If you’re not confused by the half-modern, half-old-school Windows 8 user interface, try navigating the operating system’s email client choices. That’s a real muddle.
Microsoft’s Windows 8 comes pre-loaded with a whole slew of what were formerly called Metro apps. Some are pointless – what sane person would even click on the Travel app more than once a year? Others are second-rate or under-powered.
Windows’ built-in Mail app falls into the last category. It looks good, but that’s about it. There’s not much flexibility. Performing simple tasks like searching or attaching files is unnecessarily complicated and it can’t even open the inline images served up in emails coming from my Gmail account.
The good news is there’s an alternative. In fact Microsoft offers three alternatives. Top of the list in terms of familiarity is Outlook 2013 – which arrived on my system as part of the Office suite. Outlook is not bad for a full-blown desktop email client and looks even better than the built-in Metro Mail app.
But desktop email clients are so 1990s. And the address book part of the application – which was the best reason to stick with Outlook and not move to web-based email – is not as useful as it was. Compared with Gmail, Outlook 2013 feels clumsy. If you have to use it because that’s how they roll where you work, then the application is acceptable. I work for myself and my decision is to bypass the behemoth for something lightweight.
Maybe something like Windows Live Mail. Or maybe not. Windows Live Mail – which you can download as part of the misleadingly named Windows Live Essentials package – is in effect a cut down, milquetoast version of Outlook.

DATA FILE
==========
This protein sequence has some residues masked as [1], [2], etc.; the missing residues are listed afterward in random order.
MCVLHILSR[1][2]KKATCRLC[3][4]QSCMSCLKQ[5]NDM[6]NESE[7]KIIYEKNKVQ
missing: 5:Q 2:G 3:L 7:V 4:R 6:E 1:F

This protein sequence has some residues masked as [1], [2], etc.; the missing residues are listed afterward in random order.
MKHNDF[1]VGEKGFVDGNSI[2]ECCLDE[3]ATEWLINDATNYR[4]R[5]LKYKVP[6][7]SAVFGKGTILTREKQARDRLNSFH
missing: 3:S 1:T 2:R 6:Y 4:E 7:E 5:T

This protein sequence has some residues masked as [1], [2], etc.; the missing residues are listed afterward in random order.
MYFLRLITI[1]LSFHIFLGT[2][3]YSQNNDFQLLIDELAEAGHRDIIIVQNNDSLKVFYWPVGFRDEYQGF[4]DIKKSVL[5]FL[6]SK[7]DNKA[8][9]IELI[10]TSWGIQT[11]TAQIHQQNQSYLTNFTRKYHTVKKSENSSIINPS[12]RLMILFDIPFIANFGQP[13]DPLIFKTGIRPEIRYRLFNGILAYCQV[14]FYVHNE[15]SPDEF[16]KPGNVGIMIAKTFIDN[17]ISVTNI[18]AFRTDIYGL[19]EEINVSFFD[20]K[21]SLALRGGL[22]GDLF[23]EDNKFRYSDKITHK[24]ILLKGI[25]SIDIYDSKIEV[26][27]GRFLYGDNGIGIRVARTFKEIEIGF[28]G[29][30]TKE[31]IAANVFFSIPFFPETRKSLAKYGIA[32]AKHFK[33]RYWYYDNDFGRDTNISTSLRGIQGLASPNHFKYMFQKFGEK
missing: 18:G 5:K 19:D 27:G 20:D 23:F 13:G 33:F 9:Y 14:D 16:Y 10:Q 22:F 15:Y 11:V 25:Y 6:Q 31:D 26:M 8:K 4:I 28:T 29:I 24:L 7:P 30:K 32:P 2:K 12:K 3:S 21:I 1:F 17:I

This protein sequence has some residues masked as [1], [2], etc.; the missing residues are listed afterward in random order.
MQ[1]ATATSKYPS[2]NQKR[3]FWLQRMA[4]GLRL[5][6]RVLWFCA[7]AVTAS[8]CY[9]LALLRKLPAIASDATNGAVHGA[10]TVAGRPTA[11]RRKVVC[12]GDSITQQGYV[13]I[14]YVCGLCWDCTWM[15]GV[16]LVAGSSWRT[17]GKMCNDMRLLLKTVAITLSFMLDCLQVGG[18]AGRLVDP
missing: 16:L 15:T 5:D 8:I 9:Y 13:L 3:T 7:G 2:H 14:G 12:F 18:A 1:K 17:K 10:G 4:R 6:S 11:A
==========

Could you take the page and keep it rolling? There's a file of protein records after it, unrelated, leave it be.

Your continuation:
Like the other two mail clients we’ve already rejected, Microsoft has done a grand job of making Windows Live Mail look good. It has a calendar and a decent address book along with a nice RSS reader, but is is still not as practical as Gmail.
Outlook.com is Microsoft’s web-based mail client. The service is a reworking of Hotmail, which was looking tired. Again there’s a beautiful crisp design. All four mail clients look good and have well designed user interfaces. It is hard to fault Microsoft in that department. It is even harder to fault Microsoft over the way Outlook.com works.
Overall a terrific tool for reading and writing mail. It would be my weapon of choice except for one failing – and sadly the failing isn’t to do with Outlook.com. The reason why I’m not using Outlook.com as my mail client is because it can’t play the role of Windows 8’s default mail client.
You can set any of the other three apps as the default – opening when you hit a mailto link in a browser window. Gmail can do this from Google’s Chrome browser running on Windows 8, so you’d think it would be trivial to get Outlook.com to do the same. Think again. It can’t. There are even snarky messages from Microsoft support people at the often excellent Microsoft Answers site explaining to us dumb users why making this possible would be a bad thing. Screw them.
So for the moment, I’m going to stick with Gmail. Gmail is not perfect, but it is web-based and behaves the way I want. That’s reason enough.
Update: I’ve just read Windows 8 Mail App: Better, but Still Bad by Steve Wildstrom. He seems on the same track as me.